6.3.5 Assigning Account Passwords

Required credentials for clients that connect to the MySQL server can include a password. This section describes how to assign passwords for MySQL accounts.

The discussion here summarizes syntax only for the most common password-assignment statements. For complete details on other possibilities, see Section, “CREATE USER Syntax”, Section, “GRANT Syntax”, and Section, “SET PASSWORD Syntax”.

MySQL stores passwords in the user table in the mysql database. Operations that assign or modify passwords are permitted only to users with the CREATE USER privilege, or, alternatively, privileges for the mysql database (INSERT privilege to create new accounts, UPDATE privilege to modify existing accounts). If the read_only system variable is enabled, use of account-modification statements such as CREATE USER or SET PASSWORD additionally requires the SUPER privilege.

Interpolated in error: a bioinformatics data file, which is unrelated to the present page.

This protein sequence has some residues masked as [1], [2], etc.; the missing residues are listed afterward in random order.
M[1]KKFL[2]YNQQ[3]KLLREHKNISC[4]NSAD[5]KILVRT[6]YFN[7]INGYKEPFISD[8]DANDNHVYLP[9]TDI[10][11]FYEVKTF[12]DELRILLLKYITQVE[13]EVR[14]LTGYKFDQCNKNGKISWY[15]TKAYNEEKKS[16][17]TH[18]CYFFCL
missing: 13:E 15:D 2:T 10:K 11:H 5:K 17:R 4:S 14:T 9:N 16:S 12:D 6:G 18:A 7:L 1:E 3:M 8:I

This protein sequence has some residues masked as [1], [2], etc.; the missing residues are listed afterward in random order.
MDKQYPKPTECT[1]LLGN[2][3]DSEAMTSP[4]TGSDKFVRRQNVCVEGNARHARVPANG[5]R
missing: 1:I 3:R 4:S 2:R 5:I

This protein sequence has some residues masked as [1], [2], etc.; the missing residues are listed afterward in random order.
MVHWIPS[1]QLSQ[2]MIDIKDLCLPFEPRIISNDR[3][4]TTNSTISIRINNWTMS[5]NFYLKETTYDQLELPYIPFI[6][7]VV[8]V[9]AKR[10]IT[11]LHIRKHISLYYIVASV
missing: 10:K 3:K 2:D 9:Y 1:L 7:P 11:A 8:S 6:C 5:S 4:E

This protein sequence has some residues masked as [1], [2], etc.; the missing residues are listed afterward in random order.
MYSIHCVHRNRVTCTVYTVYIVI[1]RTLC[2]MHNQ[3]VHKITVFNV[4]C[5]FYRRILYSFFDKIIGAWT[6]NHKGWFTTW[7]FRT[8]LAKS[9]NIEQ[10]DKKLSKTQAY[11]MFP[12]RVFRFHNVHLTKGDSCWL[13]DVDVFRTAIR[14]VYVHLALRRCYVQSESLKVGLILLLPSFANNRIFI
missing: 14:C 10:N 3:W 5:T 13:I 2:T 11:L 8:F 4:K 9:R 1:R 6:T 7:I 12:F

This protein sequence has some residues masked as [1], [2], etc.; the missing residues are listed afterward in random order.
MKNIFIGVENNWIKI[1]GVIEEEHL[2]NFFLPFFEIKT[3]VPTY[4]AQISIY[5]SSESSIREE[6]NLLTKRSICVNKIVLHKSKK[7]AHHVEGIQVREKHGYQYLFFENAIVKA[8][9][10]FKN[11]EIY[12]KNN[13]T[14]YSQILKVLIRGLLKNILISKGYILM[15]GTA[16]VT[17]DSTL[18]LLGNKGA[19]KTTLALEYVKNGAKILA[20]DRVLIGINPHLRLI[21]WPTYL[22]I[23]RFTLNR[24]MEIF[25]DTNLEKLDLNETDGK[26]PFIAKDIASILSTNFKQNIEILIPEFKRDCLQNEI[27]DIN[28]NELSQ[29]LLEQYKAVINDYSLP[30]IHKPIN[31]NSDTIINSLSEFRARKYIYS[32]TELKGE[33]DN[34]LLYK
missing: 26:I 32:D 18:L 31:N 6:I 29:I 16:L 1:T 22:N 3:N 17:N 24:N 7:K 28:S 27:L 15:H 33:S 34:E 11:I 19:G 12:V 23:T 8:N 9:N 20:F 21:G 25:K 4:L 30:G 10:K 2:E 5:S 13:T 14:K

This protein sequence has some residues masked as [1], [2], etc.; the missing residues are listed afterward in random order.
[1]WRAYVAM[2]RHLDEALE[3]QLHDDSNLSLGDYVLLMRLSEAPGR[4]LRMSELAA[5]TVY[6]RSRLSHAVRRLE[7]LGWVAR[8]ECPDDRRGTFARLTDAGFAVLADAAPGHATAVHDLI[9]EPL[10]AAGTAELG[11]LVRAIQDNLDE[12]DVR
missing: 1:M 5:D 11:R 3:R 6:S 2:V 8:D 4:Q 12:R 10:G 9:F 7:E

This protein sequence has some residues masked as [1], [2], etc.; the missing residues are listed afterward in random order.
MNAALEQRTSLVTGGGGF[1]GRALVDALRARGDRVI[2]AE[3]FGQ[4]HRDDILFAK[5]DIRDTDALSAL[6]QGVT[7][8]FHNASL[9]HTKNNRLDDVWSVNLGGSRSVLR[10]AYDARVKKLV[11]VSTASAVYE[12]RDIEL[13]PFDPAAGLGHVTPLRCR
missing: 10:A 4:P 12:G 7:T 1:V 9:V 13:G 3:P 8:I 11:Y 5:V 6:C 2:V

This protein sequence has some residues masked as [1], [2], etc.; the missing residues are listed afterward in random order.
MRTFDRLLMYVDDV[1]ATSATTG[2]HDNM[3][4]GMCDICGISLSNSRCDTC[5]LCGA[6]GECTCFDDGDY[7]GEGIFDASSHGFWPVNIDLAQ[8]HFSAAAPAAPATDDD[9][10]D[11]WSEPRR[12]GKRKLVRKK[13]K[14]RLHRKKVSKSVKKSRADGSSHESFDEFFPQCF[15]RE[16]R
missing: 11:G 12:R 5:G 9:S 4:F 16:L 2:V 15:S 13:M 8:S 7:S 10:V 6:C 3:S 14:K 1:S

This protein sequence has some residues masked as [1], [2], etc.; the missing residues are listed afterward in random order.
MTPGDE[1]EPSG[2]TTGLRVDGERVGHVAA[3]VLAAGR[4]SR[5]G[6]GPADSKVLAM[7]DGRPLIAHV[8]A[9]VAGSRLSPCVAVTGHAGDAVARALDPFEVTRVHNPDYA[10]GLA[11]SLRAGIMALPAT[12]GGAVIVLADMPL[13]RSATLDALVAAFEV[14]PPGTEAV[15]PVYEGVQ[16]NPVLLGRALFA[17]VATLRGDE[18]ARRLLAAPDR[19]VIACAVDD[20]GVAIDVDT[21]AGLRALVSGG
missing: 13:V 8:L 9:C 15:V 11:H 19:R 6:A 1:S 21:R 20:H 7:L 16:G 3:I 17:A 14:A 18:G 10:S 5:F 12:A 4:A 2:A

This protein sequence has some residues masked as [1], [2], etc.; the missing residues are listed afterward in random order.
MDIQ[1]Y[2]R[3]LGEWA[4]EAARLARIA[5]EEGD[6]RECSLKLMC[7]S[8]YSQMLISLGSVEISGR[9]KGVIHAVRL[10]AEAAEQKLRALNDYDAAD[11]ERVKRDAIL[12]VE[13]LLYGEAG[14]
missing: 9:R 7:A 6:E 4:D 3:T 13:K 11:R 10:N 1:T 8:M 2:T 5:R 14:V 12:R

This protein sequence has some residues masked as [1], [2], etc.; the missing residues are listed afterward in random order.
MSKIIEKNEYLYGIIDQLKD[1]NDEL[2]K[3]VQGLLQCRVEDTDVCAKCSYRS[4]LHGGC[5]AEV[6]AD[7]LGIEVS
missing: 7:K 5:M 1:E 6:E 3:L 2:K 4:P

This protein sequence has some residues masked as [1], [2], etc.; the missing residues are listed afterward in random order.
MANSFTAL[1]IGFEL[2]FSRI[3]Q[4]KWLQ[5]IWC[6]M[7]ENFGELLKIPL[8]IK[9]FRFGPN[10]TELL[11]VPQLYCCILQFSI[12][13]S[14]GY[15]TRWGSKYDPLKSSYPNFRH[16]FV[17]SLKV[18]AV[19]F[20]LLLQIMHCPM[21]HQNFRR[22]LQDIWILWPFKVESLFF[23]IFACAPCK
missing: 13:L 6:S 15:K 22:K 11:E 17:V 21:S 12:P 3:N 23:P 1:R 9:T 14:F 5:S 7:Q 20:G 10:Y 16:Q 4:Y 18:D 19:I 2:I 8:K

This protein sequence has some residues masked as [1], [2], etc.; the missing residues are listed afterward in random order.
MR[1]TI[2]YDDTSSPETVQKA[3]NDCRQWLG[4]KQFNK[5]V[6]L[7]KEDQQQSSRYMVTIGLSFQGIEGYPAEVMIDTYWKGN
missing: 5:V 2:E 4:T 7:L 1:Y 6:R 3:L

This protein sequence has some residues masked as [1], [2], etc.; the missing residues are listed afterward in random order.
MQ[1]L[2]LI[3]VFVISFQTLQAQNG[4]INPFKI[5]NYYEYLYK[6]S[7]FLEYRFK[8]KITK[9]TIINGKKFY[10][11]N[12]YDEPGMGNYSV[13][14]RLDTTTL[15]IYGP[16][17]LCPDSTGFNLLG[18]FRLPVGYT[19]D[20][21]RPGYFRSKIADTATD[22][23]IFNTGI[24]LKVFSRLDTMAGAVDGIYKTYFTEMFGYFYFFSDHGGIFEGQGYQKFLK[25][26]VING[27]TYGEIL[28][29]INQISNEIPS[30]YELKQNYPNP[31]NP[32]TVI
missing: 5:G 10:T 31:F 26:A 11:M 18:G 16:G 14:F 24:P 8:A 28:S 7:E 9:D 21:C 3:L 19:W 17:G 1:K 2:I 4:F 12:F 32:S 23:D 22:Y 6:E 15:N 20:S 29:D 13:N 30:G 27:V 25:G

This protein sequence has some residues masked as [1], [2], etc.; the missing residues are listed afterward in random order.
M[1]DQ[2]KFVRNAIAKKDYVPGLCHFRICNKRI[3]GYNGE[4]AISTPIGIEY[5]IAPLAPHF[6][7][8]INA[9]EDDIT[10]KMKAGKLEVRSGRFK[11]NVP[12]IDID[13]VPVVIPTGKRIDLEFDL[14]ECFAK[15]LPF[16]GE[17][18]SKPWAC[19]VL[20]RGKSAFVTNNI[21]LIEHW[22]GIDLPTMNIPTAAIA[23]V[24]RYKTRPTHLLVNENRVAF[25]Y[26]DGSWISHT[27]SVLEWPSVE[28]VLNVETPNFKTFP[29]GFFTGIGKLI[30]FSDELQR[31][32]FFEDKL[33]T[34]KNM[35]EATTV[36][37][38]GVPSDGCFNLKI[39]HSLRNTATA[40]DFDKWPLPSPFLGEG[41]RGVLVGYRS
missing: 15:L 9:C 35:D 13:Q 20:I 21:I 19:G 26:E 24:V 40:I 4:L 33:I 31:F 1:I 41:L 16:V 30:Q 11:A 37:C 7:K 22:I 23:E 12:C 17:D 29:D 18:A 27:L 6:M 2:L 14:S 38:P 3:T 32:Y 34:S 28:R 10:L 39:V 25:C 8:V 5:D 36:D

MySQL hashes passwords stored in the mysql.user table to obfuscate them. For most statements described here, MySQL automatically hashes the password specified. An exception is SET PASSWORD ... = PASSWORD('auth_string'), for which you use the PASSWORD() function explicitly to hash the password. There are also syntaxes for CREATE USER, GRANT, and SET PASSWORD that permit hashed values to be specified literally; for details, see the descriptions of those statements.

To assign a password when you create a new account with CREATE USER, include an IDENTIFIED BY clause:

mysql> CREATE USER 'jeffrey'@'localhost'
    -> IDENTIFIED BY 'mypass';

For this CREATE USER syntax, MySQL automatically hashes the password before storing it in the mysql.user table.

To assign or change a password for an existing account, use one of the following methods: